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Education has become a competitive environment between schools, writes Peter Lyons.
I still have a quaint belief in the concept of equality of opportunity.
That a society should ensure that, as much as possible, all young people should be given a decent start in life regardless of the happenstance of birth. The key areas where the state can attempt to redress the lottery of birth are education and healthcare.
In the 1990s, New Zealand adopted a model of a competitive market for schooling. Schools would compete for students. Their funding would be based on how many students they could attract.
The outcome was fairly predictable. Winner schools became larger and received more funding. This allowed them to poach talented staff and students from surrounding schools. It was largely a zero sum game. There was no discernible overall improvement in education outcomes.
We have since moved away from this market model of schooling with the reintroduction of zoning and some changes to school funding. But the competitive environment between schools remains.
The introduction of NCEA has made direct comparison of academic results between secondary schools problematic. Schools have found other ways to market themselves. These include sport academies, lavish school productions and the building of state-of-the-art facilities.
The performance of a school's First XV can become paramount in showcasing the prestige of the school. The announcement of the dux draws little media attention.
In larger urban areas, schools still compete to attract the best students and staff. In rural areas, schools compete with urban schools to attract and retain quality staff.
As we enter a period of teacher shortages, competition for staff is about to go ballistic. Schools are starting to poach quality staff from each other.
The problem is that those schools best able to offer attractive packages to entice staff generally cater to the most affluent in our society. They have significant alternative funding sources such as past alumni, high fees, fundraisers and overseas fee-paying students.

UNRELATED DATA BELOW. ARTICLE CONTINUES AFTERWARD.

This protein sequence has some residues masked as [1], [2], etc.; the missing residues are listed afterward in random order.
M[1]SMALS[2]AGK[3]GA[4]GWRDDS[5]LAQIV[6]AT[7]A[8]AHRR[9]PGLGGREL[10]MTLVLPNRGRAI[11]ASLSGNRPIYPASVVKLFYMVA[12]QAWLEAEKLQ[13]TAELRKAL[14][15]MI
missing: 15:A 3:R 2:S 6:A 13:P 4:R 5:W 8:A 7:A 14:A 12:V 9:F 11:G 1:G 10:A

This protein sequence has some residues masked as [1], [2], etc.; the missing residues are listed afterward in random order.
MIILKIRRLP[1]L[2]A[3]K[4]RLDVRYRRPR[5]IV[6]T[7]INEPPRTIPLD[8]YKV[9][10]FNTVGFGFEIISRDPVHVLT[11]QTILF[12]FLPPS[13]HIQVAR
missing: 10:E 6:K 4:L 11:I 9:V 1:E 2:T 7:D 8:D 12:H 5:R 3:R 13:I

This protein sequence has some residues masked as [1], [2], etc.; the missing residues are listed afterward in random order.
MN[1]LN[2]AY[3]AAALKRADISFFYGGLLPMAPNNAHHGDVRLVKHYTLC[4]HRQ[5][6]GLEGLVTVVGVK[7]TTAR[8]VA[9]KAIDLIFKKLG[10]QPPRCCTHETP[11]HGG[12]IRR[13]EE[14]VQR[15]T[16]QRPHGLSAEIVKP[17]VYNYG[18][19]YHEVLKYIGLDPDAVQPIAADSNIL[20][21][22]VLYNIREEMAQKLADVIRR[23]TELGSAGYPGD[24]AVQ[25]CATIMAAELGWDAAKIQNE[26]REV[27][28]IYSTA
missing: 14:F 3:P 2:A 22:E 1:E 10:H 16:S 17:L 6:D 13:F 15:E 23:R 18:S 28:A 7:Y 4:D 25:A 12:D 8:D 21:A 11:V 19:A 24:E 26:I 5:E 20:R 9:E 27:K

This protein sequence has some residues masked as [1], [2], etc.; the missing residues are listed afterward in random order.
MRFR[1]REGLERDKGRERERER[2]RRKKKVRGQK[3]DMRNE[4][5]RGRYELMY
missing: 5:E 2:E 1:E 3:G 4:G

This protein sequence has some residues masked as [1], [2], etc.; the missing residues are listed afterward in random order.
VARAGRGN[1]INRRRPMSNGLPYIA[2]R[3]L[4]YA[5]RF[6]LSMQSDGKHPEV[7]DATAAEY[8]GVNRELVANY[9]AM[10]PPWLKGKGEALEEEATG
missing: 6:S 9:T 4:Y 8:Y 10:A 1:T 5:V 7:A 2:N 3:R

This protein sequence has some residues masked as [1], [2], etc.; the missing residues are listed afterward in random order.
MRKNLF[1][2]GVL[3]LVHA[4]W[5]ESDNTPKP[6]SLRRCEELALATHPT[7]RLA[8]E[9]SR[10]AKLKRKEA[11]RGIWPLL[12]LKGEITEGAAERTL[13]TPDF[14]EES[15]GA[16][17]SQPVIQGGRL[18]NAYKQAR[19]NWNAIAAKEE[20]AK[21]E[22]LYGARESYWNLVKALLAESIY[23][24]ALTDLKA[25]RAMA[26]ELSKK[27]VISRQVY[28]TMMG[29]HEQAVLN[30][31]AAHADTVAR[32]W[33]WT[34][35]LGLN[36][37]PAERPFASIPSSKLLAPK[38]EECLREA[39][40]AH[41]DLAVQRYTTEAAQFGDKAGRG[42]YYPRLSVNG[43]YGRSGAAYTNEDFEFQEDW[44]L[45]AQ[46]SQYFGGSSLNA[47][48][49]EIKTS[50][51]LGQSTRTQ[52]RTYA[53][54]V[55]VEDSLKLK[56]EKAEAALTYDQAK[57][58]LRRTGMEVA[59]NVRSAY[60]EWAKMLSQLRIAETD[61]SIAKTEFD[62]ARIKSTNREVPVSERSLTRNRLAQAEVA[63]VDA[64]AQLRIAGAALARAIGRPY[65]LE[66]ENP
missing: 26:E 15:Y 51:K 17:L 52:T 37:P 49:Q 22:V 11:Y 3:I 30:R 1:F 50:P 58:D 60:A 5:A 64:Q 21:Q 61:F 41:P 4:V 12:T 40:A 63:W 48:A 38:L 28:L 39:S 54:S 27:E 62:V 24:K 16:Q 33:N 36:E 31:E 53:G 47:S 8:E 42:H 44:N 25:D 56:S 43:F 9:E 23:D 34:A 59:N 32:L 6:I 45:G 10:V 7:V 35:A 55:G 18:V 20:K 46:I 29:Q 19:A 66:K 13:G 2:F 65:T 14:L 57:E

This inequality has always existed but as teacher shortages become more endemic, this unlevel playing field will tilt even further. The children of the affluent will receive an even greater education premium over the children of the less affluent.
Teacher pay has always been a battleground. A war of attrition regardless of who is in government. Teacher unions have fought against performance pay and pay differentials for hard-to-staff subjects while trying to increase overall teacher remuneration. Politicians pay lip service to quality public education while wanting to minimise expenditure on teacher salaries.
There are few votes in raising teacher salaries and it opens a can of worms for pay claims by other public servants. Our politicians work in three-year time horizons. Meaningful educational changes require a longer-term vision.
What has evolved is an antagonistic negotiating environment that demeans teaching as a profession. Teachers are required to periodically tap the wellspring of public support by marching, striking and standing on traffic islands waving placards. It sends a very unfortunate message to our young people about the value of teachers in New Zealand.
What is becoming apparent is that teacher unions need to drastically change their approach. They are slowly losing credibility, particularly among younger teachers who don't appreciate the strength of collective bargaining.
They are helping maintain a status quo that is becoming increasingly inequitable. Affluent schools that have the means to offer teachers better salary packages will do so. Less affluent schools that cater for less affluent students will be left with whatever they can get.
Equality of opportunity for our young people is becoming the stuff of nostalgic musings by elderly economics teachers. There is an urgent need to address how much we pay our teachers and how accountable they are on an individual basis. The system of teacher pay and performance needs to be overhauled.
-Peter Lyons teaches economics at St Peter's College in Epsom and has written several economics texts.